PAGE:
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Sunday, 6 February 2011

On Writing: Shifting Points of View (POV)

The most frequent comment I got from professionals reviewing my books before publication was that there were too many points of view (POV), writers' shorthand for the 'heads' readers get to see through when reading a novel. The 'classic' novel has one point of view, the protagonist, and everything is learned through that POV, even if it is not the main character in the book (read the Great Gatsby, for example).

The official rules (aside from the real rule that every rule can be broken in writing) are not to use too many POVs, and using multiple POVs in a single chapter is generally frowned upon, even when the writer signals to the reader the change of 'camera-view' by using a line break or three asterisks in a line break, etc.

So, I've recently read two best sellers: The girl with the dragon tattoo (Millennium series by Stieg Larsson) and 61 hours (Lee Child). They both use different POVs (especially Larsson), although they have definite central characters (Blomkvist & Salander for Larsson, and Reacher for Child). Where they succeed is in building complex plots, which it would be hard to unravel from a single character's point of view. Then, in key chapters where suddenly things happen and the plot accelerates, they use switching between these different 'heads' to show how it is coming together, allowing the reader to join the dots. In Larsson's book, for example, there is a key chapter in the middle of the book, where there are no less than eight POVs in a single chapter, and it's gripping.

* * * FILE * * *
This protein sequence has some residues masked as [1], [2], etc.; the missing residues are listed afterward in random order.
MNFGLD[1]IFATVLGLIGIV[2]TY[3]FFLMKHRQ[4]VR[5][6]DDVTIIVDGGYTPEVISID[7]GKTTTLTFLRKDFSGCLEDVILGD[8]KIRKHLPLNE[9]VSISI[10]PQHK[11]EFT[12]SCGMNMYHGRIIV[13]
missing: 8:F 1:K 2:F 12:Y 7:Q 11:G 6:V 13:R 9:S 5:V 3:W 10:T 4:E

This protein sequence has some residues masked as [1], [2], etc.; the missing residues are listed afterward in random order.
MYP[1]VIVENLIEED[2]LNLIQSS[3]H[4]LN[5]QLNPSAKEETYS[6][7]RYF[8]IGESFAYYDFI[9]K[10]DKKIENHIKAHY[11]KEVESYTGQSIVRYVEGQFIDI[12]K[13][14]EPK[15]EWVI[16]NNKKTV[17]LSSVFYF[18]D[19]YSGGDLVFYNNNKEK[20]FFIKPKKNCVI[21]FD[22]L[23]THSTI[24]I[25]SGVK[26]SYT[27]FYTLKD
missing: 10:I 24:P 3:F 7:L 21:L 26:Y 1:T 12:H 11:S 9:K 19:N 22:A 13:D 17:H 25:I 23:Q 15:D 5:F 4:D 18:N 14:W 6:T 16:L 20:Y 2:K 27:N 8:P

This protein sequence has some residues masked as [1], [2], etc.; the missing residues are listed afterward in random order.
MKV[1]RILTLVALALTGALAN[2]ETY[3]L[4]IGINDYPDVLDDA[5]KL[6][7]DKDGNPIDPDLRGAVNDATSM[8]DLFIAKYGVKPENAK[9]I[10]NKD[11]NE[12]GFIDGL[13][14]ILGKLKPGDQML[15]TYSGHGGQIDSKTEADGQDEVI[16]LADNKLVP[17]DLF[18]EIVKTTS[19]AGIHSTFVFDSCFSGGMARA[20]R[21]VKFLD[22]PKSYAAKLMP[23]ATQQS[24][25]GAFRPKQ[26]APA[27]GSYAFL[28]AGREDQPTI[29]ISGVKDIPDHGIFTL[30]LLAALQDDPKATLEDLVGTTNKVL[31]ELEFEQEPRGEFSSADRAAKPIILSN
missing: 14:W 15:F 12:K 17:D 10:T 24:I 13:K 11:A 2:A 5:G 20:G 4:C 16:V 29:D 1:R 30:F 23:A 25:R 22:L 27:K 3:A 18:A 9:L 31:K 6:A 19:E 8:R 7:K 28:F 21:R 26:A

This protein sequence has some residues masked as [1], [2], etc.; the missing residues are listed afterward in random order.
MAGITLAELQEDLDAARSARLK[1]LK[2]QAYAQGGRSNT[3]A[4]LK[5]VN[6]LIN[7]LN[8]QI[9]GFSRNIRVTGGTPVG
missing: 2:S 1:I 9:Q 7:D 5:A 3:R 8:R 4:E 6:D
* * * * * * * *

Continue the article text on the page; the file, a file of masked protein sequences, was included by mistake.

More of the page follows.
One of my reviewers likened my second book to the TV Series 'Heroes', warning that books are not TV (and also warning that Heroes ultimately failed due to the sprawling POVs and lack of any 'centre'). But it does make me wonder if readers' tastes or tolerance for more 'fragmented'' writing styles are evolving. We live in a very complex world these days, where life itself is 'multi-media', and it is hard to keep on top of anything. Perhaps contemporary writing is showing us the current truth about our lives as it has always aimed to. After all,  could a single person these days really stumble onto, for example, an inter-governmental conspiracy, and unravel it? Even Larsson and Child, to maintain their central characters as the focus, and their readers' interests, rely a little heavily on Salander's hacking skills and Reacher's intuition to help work things out. So, fiction points out the truth, but stays true to its nature of being good story-telling. [As a reader I wouldn't want it any other way, LOL].

As a writer, what have I learned from all of this?
1. POV shifting is okay, if it is needed, e.g. a complex plot involving many people in different locations or times.
2. POV shifting still has to be carefully signaled to the reader.
3. Too much at the start of the novel will disorientate the reader, and ultimately disinterest her - there will be no 'centre' to the novel, no one to root for.
4. POV shifting can be used to great effect to accelerate the plot and increase tension, because the reader sees it coming together, possibly before the central characters do.
5. To bring it off as well as Larsson did and Child does, is not so easy...

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